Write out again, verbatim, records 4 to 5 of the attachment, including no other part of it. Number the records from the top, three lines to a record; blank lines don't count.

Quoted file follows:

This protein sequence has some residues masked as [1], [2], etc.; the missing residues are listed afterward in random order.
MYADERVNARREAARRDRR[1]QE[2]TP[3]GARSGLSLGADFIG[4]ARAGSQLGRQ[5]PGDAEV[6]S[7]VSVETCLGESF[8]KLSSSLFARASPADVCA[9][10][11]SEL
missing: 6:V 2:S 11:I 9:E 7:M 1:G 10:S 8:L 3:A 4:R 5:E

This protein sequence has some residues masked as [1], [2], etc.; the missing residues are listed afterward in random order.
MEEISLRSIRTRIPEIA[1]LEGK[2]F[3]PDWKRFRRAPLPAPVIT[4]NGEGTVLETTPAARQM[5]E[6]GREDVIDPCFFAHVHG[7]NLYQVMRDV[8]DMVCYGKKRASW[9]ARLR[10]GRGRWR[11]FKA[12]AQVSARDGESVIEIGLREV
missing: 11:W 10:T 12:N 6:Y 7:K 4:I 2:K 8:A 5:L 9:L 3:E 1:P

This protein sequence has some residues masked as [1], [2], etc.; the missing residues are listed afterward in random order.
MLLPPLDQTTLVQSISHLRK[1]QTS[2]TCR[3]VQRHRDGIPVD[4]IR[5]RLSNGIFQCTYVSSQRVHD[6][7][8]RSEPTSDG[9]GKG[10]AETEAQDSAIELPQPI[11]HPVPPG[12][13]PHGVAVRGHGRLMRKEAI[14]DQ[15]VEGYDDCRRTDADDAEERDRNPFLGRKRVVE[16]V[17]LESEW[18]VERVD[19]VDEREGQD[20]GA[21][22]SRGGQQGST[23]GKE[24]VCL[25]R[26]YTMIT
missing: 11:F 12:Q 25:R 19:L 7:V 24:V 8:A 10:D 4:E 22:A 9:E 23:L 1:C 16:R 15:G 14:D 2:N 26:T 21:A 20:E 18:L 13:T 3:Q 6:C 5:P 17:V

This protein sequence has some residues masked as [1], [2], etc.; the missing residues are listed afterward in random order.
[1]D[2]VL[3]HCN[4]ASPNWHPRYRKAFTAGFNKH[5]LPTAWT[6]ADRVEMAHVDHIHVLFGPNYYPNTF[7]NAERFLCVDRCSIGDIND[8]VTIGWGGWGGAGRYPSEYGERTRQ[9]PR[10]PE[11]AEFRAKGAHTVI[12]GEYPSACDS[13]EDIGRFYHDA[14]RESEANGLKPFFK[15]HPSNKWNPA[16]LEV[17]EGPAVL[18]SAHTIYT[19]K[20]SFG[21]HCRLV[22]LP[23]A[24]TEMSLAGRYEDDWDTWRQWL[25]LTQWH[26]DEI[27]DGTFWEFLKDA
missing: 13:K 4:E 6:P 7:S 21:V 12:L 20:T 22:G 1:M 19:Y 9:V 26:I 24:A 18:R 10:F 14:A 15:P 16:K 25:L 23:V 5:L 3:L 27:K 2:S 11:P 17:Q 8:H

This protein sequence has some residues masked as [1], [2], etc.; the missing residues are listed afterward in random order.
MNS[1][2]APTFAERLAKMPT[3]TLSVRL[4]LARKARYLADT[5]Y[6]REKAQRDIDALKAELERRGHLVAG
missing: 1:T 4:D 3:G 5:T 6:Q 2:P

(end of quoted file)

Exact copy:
This protein sequence has some residues masked as [1], [2], etc.; the missing residues are listed afterward in random order.
[1]D[2]VL[3]HCN[4]ASPNWHPRYRKAFTAGFNKH[5]LPTAWT[6]ADRVEMAHVDHIHVLFGPNYYPNTF[7]NAERFLCVDRCSIGDIND[8]VTIGWGGWGGAGRYPSEYGERTRQ[9]PR[10]PE[11]AEFRAKGAHTVI[12]GEYPSACDS[13]EDIGRFYHDA[14]RESEANGLKPFFK[15]HPSNKWNPA[16]LEV[17]EGPAVL[18]SAHTIYT[19]K[20]SFG[21]HCRLV[22]LP[23]A[24]TEMSLAGRYEDDWDTWRQWL[25]LTQWH[26]DEI[27]DGTFWEFLKDA
missing: 13:K 4:E 6:P 7:S 21:V 12:L 20:T 22:G 1:M 19:Y 9:V 26:I 24:A 18:R 10:F 14:A 15:P 16:K 25:L 23:V 5:L 3:L 27:K 2:S 11:P 17:Q 8:H

This protein sequence has some residues masked as [1], [2], etc.; the missing residues are listed afterward in random order.
MNS[1][2]APTFAERLAKMPT[3]TLSVRL[4]LARKARYLADT[5]Y[6]REKAQRDIDALKAELERRGHLVAG
missing: 1:T 4:D 3:G 5:T 6:Q 2:P